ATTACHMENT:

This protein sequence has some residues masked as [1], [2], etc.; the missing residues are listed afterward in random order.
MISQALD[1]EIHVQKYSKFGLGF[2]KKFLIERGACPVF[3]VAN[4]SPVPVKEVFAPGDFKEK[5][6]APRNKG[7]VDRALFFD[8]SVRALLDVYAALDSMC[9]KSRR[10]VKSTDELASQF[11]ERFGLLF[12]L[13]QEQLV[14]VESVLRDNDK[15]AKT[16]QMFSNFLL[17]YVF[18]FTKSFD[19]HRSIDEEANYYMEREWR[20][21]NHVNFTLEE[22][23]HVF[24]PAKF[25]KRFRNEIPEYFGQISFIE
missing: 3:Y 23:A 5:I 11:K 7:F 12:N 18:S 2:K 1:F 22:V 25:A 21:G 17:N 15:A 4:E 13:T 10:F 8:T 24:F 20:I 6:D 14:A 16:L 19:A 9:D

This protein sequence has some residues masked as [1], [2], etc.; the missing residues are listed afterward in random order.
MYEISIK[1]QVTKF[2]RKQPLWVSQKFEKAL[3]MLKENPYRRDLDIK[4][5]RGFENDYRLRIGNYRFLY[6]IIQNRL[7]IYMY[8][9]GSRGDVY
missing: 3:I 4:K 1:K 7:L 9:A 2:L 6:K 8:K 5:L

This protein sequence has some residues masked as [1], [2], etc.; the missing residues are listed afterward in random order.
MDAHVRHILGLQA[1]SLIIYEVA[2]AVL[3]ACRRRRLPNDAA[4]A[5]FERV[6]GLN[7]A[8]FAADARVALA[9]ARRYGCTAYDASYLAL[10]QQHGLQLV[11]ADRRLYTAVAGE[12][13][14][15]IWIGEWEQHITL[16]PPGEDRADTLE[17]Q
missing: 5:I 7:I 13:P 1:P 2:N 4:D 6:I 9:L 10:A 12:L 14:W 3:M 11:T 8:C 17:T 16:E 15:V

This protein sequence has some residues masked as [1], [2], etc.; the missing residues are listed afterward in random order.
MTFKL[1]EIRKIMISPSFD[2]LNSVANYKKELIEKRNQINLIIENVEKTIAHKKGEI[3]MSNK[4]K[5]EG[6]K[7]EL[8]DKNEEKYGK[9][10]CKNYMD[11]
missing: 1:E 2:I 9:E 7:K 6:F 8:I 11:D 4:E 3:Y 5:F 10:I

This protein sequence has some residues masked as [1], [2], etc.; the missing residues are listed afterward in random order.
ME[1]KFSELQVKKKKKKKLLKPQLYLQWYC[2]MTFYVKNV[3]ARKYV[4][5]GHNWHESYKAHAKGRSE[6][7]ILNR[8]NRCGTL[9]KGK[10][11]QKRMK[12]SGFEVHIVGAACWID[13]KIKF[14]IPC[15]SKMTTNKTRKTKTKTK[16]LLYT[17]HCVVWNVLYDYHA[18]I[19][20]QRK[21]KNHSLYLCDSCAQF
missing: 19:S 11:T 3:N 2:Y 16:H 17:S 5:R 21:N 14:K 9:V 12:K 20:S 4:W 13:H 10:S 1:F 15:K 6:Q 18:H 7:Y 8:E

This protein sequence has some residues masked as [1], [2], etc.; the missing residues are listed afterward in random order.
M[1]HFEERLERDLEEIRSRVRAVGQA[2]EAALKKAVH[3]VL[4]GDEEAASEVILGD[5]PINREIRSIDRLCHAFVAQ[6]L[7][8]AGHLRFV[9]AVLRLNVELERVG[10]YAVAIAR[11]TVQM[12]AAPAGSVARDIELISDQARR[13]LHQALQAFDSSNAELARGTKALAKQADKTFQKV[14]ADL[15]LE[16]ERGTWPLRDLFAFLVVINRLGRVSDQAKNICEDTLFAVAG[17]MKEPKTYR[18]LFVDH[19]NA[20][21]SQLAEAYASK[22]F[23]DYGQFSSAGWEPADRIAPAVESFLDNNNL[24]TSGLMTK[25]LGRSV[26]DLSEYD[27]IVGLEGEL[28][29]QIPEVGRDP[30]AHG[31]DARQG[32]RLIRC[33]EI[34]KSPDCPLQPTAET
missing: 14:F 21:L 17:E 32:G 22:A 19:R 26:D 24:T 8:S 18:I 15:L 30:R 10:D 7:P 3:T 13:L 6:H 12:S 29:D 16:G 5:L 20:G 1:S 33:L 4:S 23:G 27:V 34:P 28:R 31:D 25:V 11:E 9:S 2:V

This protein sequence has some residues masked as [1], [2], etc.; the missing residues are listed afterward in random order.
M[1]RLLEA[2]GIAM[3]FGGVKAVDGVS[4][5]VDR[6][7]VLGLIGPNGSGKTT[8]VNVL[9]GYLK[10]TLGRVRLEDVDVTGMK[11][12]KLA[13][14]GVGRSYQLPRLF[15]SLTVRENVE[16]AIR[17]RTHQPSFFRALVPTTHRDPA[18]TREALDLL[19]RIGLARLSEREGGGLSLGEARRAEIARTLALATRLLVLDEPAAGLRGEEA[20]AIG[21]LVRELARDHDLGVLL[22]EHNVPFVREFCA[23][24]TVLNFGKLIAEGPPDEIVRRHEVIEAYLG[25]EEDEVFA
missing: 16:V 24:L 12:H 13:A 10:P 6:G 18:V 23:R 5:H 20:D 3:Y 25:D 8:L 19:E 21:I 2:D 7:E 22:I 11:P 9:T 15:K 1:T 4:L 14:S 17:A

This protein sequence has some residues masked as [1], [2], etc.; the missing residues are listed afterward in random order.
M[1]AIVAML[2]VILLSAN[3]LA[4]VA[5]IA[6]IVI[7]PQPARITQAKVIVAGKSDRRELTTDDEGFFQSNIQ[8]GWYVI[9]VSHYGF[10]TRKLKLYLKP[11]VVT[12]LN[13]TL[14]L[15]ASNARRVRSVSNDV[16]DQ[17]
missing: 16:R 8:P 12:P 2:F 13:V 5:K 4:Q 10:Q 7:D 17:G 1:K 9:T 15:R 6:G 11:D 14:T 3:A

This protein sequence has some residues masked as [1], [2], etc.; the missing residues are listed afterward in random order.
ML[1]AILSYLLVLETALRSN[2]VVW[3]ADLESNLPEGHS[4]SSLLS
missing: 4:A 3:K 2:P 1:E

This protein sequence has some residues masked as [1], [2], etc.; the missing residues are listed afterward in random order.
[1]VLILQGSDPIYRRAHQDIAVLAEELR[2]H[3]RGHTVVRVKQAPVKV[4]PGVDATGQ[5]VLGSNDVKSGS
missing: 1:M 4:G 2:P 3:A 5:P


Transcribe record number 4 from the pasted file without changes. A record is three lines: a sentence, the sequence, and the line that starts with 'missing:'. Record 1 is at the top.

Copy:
This protein sequence has some residues masked as [1], [2], etc.; the missing residues are listed afterward in random order.
MTFKL[1]EIRKIMISPSFD[2]LNSVANYKKELIEKRNQINLIIENVEKTIAHKKGEI[3]MSNK[4]K[5]EG[6]K[7]EL[8]DKNEEKYGK[9][10]CKNYMD[11]
missing: 1:E 2:I 9:E 7:K 6:F 8:I 11:D 4:E 3:Y 5:F 10:I